Abu Dhabi, UAETuesday 20 August 2019

India rape case reflects deep societal fractures

The assault and murder of an eight-year-old girl exposed communal divides and hatred

The house of the 8-year-old girl who was raped and murdered in Kathua district, Jammu and Kashmir. Channi Anand / AP
The house of the 8-year-old girl who was raped and murdered in Kathua district, Jammu and Kashmir. Channi Anand / AP

Few can have failed to have been horrified and sickened by the abduction, gang-rape and murder of an eight-year-old Muslim girl in a Hindu temple in Jammu and Kashmir last year. As a court in India convicted six men for their part in the killing on Monday, her family and community got the verdict they had been hoping for. It was vital to see justice done in a nation which has witnessed too many incidents of its kind.

In the contested region of Kashmir in particular, incidents of sexual violence against Muslim girls and women have been rife since the 1980s, with security forces often turning a blind eye or being complicit. A recent UN report said offences took place with impunity on both sides of the Line of Control. The victim’s lawyer herself had to be given police protection after she was inundated with threats of rape and murder. That, and the fact that many expected an acquittal, illustrates just how deep India’s fractures go. The men who drugged, assaulted and bludgeoned to death a child, ostensibly as a message to her nomadic tribe, used a holy site as the backdrop to their brutality and included a retired government official and temple priest, police officers who destroyed evidence and an underage relative of the instigator.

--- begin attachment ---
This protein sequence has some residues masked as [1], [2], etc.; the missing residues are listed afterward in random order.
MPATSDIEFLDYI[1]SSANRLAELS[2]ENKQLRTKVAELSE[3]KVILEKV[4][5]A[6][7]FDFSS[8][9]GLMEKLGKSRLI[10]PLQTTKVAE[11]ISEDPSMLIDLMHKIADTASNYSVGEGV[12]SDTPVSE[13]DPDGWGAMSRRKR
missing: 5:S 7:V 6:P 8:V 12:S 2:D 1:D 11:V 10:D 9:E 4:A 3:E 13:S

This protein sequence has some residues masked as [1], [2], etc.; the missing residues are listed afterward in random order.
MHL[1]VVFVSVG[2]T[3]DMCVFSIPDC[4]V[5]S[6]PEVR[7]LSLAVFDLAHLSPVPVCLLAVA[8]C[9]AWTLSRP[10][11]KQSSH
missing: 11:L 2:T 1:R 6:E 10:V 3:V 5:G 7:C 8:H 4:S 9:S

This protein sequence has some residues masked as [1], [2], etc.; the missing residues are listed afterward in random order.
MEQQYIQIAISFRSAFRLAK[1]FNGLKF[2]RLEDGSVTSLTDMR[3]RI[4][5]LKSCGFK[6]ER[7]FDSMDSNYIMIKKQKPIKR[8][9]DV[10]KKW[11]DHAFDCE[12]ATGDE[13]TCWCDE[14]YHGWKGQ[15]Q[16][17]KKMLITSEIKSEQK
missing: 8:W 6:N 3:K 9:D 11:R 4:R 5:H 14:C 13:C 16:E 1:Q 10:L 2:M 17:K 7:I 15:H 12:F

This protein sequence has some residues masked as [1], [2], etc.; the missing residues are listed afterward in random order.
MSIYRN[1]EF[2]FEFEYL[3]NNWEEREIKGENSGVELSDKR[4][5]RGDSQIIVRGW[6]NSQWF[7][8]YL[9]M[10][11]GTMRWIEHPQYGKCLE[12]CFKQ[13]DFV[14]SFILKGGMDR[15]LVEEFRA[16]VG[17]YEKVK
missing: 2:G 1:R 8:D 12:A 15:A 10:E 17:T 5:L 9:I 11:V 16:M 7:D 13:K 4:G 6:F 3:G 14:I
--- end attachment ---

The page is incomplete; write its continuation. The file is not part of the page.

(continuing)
Monday’s sentence might give her family some sense of justice but as her mother said: “My daughter’s face still haunts me and that pain will never leave.” And while revulsion at these crimes should be universal, the conflicted response to them reflects a culture of communal hatred and impunity – one in which Hindu nationalists receive protection from members of the political establishment, transforming them from violent criminals to foot soldiers in a war for India’s future. This process has been ongoing for years but has accelerated under prime minister Narendra Modi, whose BJP party has maligned minorities, including Muslims.

The little girl’s murder in Kathua is a symptom of such a mindset, which even infiltrated the legal system, as state lawyers staged a strike and the victim’s lawyer had to insist: “We did not…initiate an anti-Hindu movement. We only wanted the court to monitor the investigation.” The right-wing Hindu Ekta Manch group also organised mass protests, attended by two BJP ministers. Such was the uproar in Jammu and Kashmir that the case had to be moved to a special court in Pathankot, Punjab.

Yet it took three months for Mr Modi to condemn a crime that shocked his nation. His statement that no culprit would be spared needs to be followed with strong action to penalise the perpetrators of all such crimes. India is a diverse nation with phenomenal potential but it faces a challenge in dealing with its communal struggles. Rhetoric from the BJP has only fanned the flames. When Mr Modi secured re-election in a landslide win last month, he promised a more inclusive society. Now is the time to follow through on that pledge.

Updated: June 10, 2019 05:58 PM

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